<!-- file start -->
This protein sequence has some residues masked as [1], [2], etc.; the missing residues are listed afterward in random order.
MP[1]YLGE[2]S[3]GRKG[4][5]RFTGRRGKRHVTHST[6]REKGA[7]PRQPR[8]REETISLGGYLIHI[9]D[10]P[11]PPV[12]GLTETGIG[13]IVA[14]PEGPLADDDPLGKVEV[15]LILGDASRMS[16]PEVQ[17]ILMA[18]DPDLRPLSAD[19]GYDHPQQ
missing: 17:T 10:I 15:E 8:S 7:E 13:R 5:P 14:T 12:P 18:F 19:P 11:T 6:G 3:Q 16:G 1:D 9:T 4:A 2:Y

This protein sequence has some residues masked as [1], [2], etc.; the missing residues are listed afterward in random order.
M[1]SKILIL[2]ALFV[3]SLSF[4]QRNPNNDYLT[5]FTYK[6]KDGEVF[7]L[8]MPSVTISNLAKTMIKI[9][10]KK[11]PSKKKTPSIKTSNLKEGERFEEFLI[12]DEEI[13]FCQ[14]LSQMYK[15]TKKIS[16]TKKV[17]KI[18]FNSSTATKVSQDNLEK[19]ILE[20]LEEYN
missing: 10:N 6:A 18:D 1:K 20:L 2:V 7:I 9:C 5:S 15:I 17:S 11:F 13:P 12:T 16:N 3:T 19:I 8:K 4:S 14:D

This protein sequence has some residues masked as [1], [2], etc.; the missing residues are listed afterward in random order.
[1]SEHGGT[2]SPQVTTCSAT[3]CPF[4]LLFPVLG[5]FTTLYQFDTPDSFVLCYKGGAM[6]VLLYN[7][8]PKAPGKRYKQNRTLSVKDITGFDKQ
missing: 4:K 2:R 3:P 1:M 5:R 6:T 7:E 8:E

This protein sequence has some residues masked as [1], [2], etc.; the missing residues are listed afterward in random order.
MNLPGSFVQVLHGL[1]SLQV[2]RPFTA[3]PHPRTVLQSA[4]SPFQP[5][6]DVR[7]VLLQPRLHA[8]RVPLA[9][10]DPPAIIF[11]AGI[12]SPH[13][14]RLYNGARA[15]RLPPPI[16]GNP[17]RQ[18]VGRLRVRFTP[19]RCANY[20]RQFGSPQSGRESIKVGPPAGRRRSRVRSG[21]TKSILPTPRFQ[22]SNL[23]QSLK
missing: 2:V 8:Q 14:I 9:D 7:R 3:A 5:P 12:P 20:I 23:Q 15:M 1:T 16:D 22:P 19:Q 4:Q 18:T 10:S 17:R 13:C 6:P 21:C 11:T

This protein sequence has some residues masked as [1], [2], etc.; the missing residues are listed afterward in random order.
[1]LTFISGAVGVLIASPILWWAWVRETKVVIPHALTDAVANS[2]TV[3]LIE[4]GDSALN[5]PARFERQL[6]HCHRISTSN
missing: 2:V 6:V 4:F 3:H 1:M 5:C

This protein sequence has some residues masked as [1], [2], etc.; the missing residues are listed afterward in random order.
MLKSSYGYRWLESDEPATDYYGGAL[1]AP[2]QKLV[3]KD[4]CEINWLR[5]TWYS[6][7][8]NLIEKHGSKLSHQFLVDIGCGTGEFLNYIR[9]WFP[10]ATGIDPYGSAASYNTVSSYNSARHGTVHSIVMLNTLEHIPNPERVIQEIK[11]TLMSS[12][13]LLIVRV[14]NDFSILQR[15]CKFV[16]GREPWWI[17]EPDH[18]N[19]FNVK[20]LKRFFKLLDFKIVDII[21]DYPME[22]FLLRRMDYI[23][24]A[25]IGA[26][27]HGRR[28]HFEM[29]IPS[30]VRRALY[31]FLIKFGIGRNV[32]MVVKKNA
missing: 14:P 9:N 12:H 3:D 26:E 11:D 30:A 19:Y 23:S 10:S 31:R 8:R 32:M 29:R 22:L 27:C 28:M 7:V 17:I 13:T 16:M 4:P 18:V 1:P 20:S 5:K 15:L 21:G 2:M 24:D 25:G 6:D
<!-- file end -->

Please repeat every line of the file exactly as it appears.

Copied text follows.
This protein sequence has some residues masked as [1], [2], etc.; the missing residues are listed afterward in random order.
MP[1]YLGE[2]S[3]GRKG[4][5]RFTGRRGKRHVTHST[6]REKGA[7]PRQPR[8]REETISLGGYLIHI[9]D[10]P[11]PPV[12]GLTETGIG[13]IVA[14]PEGPLADDDPLGKVEV[15]LILGDASRMS[16]PEVQ[17]ILMA[18]DPDLRPLSAD[19]GYDHPQQ
missing: 17:T 10:I 15:E 8:S 7:E 13:R 5:P 14:T 12:P 18:F 19:P 11:T 6:G 3:Q 16:G 1:D 9:T 4:A 2:Y

This protein sequence has some residues masked as [1], [2], etc.; the missing residues are listed afterward in random order.
M[1]SKILIL[2]ALFV[3]SLSF[4]QRNPNNDYLT[5]FTYK[6]KDGEVF[7]L[8]MPSVTISNLAKTMIKI[9][10]KK[11]PSKKKTPSIKTSNLKEGERFEEFLI[12]DEEI[13]FCQ[14]LSQMYK[15]TKKIS[16]TKKV[17]KI[18]FNSSTATKVSQDNLEK[19]ILE[20]LEEYN
missing: 10:N 6:A 18:D 1:K 20:L 2:V 7:I 9:C 5:S 15:I 17:S 11:F 13:P 12:T 16:N 3:T 19:I 8:K 4:S 14:D

This protein sequence has some residues masked as [1], [2], etc.; the missing residues are listed afterward in random order.
[1]SEHGGT[2]SPQVTTCSAT[3]CPF[4]LLFPVLG[5]FTTLYQFDTPDSFVLCYKGGAM[6]VLLYN[7][8]PKAPGKRYKQNRTLSVKDITGFDKQ
missing: 4:K 2:R 3:P 1:M 5:R 6:T 7:E 8:E

This protein sequence has some residues masked as [1], [2], etc.; the missing residues are listed afterward in random order.
MNLPGSFVQVLHGL[1]SLQV[2]RPFTA[3]PHPRTVLQSA[4]SPFQP[5][6]DVR[7]VLLQPRLHA[8]RVPLA[9][10]DPPAIIF[11]AGI[12]SPH[13][14]RLYNGARA[15]RLPPPI[16]GNP[17]RQ[18]VGRLRVRFTP[19]RCANY[20]RQFGSPQSGRESIKVGPPAGRRRSRVRSG[21]TKSILPTPRFQ[22]SNL[23]QSLK
missing: 2:V 8:Q 14:I 9:D 7:R 3:A 5:P 12:P 20:I 23:Q 15:M 1:T 16:D 22:P 19:Q 4:Q 18:T 10:S 17:R 13:C 6:P 21:C 11:T

This protein sequence has some residues masked as [1], [2], etc.; the missing residues are listed afterward in random order.
[1]LTFISGAVGVLIASPILWWAWVRETKVVIPHALTDAVANS[2]TV[3]LIE[4]GDSALN[5]PARFERQL[6]HCHRISTSN
missing: 2:V 6:V 4:F 3:H 1:M 5:C

This protein sequence has some residues masked as [1], [2], etc.; the missing residues are listed afterward in random order.
MLKSSYGYRWLESDEPATDYYGGAL[1]AP[2]QKLV[3]KD[4]CEINWLR[5]TWYS[6][7][8]NLIEKHGSKLSHQFLVDIGCGTGEFLNYIR[9]WFP[10]ATGIDPYGSAASYNTVSSYNSARHGTVHSIVMLNTLEHIPNPERVIQEIK[11]TLMSS[12][13]LLIVRV[14]NDFSILQR[15]CKFV[16]GREPWWI[17]EPDH[18]N[19]FNVK[20]LKRFFKLLDFKIVDII[21]DYPME[22]FLLRRMDYI[23][24]A[25]IGA[26][27]HGRR[28]HFEM[29]IPS[30]VRRALY[31]FLIKFGIGRNV[32]MVVKKNA
missing: 14:P 9:N 12:H 3:D 26:E 11:D 30:A 19:Y 23:S 10:S 31:R 8:R 32:M 29:R 22:L 27:C 28:M 7:V 17:I 13:T 16:M 4:P 18:V 1:P 20:S 5:K 15:L 21:G 2:M 24:D 25:G 6:D